GT Racing: Motor Academy may be a car racing game, but it offers a truckload of content. You get 14 tracks that you can burn rubber on with over 100 licensed cars from 24 real auto makers. Three game modes are offered, featuring multiple styles of races and tons of personal options, from selecting your control input to upgrading your car’s suspension. In short, you can drive it for a long time before it runs out of gas.
The tracks come in many shapes and sizes, with detailed graphics that look very sharp, save for the occasional pop-in. In most tracks it’s not very noticeable, but while driving down city streets all of the buildings will appear at the same point in the distance, making it look sort of like the track is being assembled as you cruise along. But the cars all look exquisite, with shiny paint jobs and polished chrome that gleams in the sunlight. It’s a shame you’ll be too busy keeping your car on the road to admire them.
Nice day for a 220 km/h drive.
The career mode is where you’ll cut your teeth in this game and get a feel for the physics. The first thing you have to do is get a license by completing some brief tutorials that ease you into the driver’s seat. Once you get the basics down, you’ll face sets of ever more difficult races. Each set unlocks the next and earns you credits you can use to buy more cars and upgrade the ones you own. In the After Market shop, you can pump funds into upgrading your engine, tires, suspension, and brakes. You can also add a spoiler, change out the body kit, or reduce your car’s weight.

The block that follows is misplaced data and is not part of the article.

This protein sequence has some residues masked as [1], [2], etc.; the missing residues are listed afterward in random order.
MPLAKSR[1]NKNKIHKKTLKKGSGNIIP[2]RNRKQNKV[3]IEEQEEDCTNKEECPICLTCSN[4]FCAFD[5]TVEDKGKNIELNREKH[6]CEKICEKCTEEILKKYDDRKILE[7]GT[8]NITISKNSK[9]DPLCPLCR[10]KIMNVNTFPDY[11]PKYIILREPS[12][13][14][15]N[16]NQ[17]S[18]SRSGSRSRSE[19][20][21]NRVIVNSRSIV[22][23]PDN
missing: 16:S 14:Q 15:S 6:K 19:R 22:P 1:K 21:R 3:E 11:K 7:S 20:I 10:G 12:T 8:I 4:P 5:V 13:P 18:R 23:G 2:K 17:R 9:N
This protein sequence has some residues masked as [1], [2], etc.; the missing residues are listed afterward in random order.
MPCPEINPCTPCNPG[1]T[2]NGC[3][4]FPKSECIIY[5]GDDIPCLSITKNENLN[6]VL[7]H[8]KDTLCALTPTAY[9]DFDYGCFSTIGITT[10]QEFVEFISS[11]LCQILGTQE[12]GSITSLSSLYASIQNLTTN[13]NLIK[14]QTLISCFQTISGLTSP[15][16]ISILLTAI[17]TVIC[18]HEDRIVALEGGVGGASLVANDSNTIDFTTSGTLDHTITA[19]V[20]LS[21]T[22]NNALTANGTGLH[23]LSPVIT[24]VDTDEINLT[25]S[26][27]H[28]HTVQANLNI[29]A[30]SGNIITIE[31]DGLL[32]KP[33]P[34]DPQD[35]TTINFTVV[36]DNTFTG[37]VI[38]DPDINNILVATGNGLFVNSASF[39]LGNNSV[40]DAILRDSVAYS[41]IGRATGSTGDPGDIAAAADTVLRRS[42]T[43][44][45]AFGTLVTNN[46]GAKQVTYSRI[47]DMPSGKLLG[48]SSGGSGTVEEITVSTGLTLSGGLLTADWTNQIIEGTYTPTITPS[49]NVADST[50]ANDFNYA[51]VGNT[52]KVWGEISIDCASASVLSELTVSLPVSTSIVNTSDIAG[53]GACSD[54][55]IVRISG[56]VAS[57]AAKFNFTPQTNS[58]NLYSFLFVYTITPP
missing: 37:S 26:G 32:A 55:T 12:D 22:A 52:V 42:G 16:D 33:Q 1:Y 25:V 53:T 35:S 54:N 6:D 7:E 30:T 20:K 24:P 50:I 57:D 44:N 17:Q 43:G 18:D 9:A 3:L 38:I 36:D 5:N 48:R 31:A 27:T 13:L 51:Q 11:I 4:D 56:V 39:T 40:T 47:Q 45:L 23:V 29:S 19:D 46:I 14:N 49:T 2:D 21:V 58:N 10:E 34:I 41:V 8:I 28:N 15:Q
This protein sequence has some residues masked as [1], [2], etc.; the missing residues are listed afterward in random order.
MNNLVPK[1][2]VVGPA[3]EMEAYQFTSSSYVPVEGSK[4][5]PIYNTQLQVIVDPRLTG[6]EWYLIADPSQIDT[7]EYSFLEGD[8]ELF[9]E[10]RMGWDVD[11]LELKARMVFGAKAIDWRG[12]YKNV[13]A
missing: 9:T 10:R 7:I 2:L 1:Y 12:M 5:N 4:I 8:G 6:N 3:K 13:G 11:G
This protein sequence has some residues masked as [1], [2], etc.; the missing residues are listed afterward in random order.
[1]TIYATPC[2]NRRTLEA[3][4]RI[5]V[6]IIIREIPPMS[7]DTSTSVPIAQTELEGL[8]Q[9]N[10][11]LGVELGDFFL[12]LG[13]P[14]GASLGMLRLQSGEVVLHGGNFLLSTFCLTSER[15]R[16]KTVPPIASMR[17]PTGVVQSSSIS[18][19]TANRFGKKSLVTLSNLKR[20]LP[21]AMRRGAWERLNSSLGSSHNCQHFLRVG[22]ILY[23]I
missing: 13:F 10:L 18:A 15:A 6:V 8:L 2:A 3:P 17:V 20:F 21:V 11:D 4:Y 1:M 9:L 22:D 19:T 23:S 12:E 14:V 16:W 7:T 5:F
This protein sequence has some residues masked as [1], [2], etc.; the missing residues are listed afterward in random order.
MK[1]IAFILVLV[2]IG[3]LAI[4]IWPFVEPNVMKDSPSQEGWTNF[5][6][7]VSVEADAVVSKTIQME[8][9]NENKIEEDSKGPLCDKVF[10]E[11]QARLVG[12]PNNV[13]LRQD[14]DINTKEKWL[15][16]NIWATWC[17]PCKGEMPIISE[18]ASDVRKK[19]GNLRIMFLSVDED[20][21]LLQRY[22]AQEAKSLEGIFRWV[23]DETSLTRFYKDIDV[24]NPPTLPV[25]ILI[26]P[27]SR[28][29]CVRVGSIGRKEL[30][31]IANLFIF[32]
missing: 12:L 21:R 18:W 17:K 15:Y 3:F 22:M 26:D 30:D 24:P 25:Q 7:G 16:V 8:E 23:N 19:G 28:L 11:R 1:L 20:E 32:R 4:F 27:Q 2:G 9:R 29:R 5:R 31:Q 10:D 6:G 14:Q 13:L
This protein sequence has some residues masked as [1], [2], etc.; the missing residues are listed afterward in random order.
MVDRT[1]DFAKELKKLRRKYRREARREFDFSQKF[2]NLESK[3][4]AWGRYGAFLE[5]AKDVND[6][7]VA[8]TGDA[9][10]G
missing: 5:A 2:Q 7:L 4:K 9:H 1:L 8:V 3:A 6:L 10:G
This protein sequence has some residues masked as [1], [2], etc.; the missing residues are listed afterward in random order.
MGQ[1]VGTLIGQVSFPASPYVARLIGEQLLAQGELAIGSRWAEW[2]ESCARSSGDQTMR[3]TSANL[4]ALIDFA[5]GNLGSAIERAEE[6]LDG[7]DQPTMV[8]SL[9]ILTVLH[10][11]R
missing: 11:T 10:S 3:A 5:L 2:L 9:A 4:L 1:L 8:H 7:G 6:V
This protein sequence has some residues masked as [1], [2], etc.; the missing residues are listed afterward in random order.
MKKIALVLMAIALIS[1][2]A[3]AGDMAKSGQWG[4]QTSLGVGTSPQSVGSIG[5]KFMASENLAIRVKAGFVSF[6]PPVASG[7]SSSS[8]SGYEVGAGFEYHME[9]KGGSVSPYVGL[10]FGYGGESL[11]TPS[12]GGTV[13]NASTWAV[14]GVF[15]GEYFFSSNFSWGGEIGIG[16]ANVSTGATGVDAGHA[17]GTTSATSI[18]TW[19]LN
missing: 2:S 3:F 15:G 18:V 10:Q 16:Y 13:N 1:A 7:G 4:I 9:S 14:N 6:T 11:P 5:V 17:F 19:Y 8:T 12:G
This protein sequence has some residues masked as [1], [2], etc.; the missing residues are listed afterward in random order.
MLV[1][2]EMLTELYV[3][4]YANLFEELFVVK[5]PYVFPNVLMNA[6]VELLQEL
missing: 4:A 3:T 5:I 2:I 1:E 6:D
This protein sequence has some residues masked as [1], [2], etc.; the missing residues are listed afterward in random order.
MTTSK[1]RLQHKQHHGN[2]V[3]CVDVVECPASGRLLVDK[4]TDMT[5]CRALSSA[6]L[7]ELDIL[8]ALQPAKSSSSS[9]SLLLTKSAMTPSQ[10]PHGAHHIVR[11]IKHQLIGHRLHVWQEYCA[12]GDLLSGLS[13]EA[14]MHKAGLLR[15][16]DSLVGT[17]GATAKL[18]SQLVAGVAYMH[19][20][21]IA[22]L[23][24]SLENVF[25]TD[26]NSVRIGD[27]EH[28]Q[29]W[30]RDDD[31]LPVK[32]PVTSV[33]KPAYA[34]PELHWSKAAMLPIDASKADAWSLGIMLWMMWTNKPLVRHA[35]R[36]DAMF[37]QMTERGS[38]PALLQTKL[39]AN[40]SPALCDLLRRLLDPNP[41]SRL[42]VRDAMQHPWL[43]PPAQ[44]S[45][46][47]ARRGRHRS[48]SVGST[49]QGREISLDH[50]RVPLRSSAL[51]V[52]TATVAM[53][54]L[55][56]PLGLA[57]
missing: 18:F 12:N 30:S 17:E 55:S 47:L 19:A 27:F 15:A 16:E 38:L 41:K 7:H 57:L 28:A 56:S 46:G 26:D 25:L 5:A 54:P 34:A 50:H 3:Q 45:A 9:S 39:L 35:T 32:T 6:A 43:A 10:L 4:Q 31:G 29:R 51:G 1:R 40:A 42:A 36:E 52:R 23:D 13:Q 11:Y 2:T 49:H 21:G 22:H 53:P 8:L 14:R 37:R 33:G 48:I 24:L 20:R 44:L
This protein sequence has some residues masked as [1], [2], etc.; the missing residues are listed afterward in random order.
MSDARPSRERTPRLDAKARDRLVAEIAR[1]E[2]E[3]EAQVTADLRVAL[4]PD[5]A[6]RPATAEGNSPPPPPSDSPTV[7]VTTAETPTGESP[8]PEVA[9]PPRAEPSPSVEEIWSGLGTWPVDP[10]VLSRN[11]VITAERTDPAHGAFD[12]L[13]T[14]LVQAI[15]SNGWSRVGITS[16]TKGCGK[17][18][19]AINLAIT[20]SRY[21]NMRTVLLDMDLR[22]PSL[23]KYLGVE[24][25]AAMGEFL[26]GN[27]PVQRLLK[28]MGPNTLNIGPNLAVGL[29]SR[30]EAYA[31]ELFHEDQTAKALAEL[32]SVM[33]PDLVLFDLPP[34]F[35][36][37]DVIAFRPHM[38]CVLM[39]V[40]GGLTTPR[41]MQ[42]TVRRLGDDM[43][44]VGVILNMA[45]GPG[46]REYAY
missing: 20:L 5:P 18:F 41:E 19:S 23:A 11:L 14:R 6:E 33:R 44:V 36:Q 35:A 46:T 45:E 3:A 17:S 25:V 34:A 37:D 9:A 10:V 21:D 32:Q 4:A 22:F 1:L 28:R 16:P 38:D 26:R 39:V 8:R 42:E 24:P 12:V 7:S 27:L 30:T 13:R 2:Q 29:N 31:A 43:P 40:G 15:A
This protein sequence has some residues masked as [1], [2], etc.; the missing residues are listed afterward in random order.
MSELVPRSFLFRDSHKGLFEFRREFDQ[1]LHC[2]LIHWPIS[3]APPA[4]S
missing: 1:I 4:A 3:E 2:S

Arcade mode is where you do one-off quick races, and you can even choose from some of the tracks and cars you haven’t unlocked yet in the career mode. Multiplayer mode allows you to race friends locally over Wi-Fi or Bluetooth, or online. Our experiences with the online mode were pretty spotty, as we lost our connection more than once, and other players would frequently either lose their connection or flake out and quit mid-race.
Additionally, Gameloft has heaped on an impressive set of extras. You can watch replays of all of your races and upload them to YouTube. iTunes connectivity is integrated into the game, so you can jam to your own soundtrack as you blast through the finish line. You can even go into showroom view, where you can ogle the cars from all angles, and take screenshots with the press of a button. So when you drop megatons of hard-earned credits on an Enzo Ferrari, you can set it as the wallpaper of your iDevice and wow the ladies.
The logo on the dashboard makes it more realistic.
The biggest drawback to the game is the load times. Loading screens pop up before and after each race, and each one lasts between one and two minutes. We’ve actually turned our attention to something else and forgotten we were playing the game in the amount of time it takes to load up a track. So this isn’t a game you can boot up for a quick match during a commercial break while watching TV.
Additionally, while the physics of the game are serviceable, they don’t feel quite as tight as we’d like. Turns can be harsh, and oversteering can easily become a problem, especially when you first start playing. The options menu lets you set varying amounts of braking assistance to keep you on the road, but enabling it feels like cheating.
On the whole, though, GT Racing: Motor Academy is a hugely robust game. Gameloft threw everything they could think of into this package, and the result is largely positive. The loading times verge on inexcusable, and the physics don’t feel quite as realistic as we’d hope, but the rest of the game gels into excellence far more often than not. If realistic racing is your thing, give it a spin.